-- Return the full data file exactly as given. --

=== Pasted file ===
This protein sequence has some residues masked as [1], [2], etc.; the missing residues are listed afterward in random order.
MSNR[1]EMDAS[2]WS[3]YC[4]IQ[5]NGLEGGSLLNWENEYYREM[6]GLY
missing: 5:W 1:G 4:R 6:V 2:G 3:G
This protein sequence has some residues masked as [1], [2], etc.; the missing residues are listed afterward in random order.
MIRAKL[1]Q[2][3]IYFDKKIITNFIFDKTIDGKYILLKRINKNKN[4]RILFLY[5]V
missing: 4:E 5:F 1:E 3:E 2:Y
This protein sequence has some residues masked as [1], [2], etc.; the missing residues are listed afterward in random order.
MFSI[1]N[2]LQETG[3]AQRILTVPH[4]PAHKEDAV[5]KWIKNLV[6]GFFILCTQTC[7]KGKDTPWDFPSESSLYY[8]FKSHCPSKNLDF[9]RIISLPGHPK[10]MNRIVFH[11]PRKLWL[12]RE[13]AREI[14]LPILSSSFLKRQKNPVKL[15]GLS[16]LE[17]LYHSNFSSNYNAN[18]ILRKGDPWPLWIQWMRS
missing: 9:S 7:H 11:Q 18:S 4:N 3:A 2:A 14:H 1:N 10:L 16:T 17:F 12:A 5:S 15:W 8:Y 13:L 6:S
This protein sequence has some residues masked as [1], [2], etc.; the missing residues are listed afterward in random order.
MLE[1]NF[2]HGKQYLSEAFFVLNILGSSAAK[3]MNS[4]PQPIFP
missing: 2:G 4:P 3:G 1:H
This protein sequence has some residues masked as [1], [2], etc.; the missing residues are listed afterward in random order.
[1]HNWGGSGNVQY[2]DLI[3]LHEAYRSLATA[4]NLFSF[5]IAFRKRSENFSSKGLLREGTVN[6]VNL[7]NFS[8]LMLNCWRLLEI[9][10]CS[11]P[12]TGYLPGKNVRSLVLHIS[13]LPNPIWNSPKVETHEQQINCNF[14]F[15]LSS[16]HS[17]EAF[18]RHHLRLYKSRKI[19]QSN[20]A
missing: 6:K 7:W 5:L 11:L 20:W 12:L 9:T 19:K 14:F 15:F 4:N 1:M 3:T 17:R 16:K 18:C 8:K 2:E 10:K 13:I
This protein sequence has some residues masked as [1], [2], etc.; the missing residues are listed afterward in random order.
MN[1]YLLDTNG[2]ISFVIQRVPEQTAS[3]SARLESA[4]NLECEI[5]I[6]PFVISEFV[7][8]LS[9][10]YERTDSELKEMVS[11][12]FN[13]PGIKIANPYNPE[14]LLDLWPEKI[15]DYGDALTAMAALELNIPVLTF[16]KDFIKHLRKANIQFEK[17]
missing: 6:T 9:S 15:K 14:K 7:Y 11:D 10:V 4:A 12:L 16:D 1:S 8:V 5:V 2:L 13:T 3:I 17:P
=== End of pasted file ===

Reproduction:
This protein sequence has some residues masked as [1], [2], etc.; the missing residues are listed afterward in random order.
MSNR[1]EMDAS[2]WS[3]YC[4]IQ[5]NGLEGGSLLNWENEYYREM[6]GLY
missing: 5:W 1:G 4:R 6:V 2:G 3:G
This protein sequence has some residues masked as [1], [2], etc.; the missing residues are listed afterward in random order.
MIRAKL[1]Q[2][3]IYFDKKIITNFIFDKTIDGKYILLKRINKNKN[4]RILFLY[5]V
missing: 4:E 5:F 1:E 3:E 2:Y
This protein sequence has some residues masked as [1], [2], etc.; the missing residues are listed afterward in random order.
MFSI[1]N[2]LQETG[3]AQRILTVPH[4]PAHKEDAV[5]KWIKNLV[6]GFFILCTQTC[7]KGKDTPWDFPSESSLYY[8]FKSHCPSKNLDF[9]RIISLPGHPK[10]MNRIVFH[11]PRKLWL[12]RE[13]AREI[14]LPILSSSFLKRQKNPVKL[15]GLS[16]LE[17]LYHSNFSSNYNAN[18]ILRKGDPWPLWIQWMRS
missing: 9:S 7:H 11:Q 18:S 4:N 3:A 2:A 14:H 1:N 10:L 16:T 17:F 12:A 5:S 15:W 8:Y 13:L 6:S
This protein sequence has some residues masked as [1], [2], etc.; the missing residues are listed afterward in random order.
MLE[1]NF[2]HGKQYLSEAFFVLNILGSSAAK[3]MNS[4]PQPIFP
missing: 2:G 4:P 3:G 1:H
This protein sequence has some residues masked as [1], [2], etc.; the missing residues are listed afterward in random order.
[1]HNWGGSGNVQY[2]DLI[3]LHEAYRSLATA[4]NLFSF[5]IAFRKRSENFSSKGLLREGTVN[6]VNL[7]NFS[8]LMLNCWRLLEI[9][10]CS[11]P[12]TGYLPGKNVRSLVLHIS[13]LPNPIWNSPKVETHEQQINCNF[14]F[15]LSS[16]HS[17]EAF[18]RHHLRLYKSRKI[19]QSN[20]A
missing: 6:K 7:W 5:L 11:L 20:W 12:L 9:T 19:K 14:F 15:F 4:N 1:M 3:T 17:R 16:K 18:C 8:K 2:E 10:K 13:I
This protein sequence has some residues masked as [1], [2], etc.; the missing residues are listed afterward in random order.
MN[1]YLLDTNG[2]ISFVIQRVPEQTAS[3]SARLESA[4]NLECEI[5]I[6]PFVISEFV[7][8]LS[9][10]YERTDSELKEMVS[11][12]FN[13]PGIKIANPYNPE[14]LLDLWPEKI[15]DYGDALTAMAALELNIPVLTF[16]KDFIKHLRKANIQFEK[17]
missing: 6:T 9:S 15:K 14:K 7:Y 11:D 10:V 4:A 12:L 16:D 1:S 8:V 5:V 2:L 13:T 3:I 17:P